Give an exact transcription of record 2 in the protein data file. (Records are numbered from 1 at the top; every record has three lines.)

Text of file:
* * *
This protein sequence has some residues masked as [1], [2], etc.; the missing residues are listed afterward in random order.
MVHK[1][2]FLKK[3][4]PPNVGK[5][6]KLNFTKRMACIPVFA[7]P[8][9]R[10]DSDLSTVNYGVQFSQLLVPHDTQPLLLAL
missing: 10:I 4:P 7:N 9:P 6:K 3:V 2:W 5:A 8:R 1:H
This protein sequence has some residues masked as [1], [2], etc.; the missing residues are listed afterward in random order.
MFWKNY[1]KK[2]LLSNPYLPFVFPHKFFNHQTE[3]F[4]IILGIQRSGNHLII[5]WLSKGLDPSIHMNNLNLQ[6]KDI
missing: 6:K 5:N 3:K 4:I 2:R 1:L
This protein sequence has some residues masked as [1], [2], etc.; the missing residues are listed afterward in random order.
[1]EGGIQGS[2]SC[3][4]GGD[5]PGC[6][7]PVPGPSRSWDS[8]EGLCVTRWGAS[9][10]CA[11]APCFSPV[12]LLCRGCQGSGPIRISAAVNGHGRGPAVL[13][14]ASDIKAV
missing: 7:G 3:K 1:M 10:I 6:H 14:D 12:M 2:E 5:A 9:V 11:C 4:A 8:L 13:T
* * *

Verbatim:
This protein sequence has some residues masked as [1], [2], etc.; the missing residues are listed afterward in random order.
MFWKNY[1]KK[2]LLSNPYLPFVFPHKFFNHQTE[3]F[4]IILGIQRSGNHLII[5]WLSKGLDPSIHMNNLNLQ[6]KDI
missing: 6:K 5:N 3:K 4:I 2:R 1:L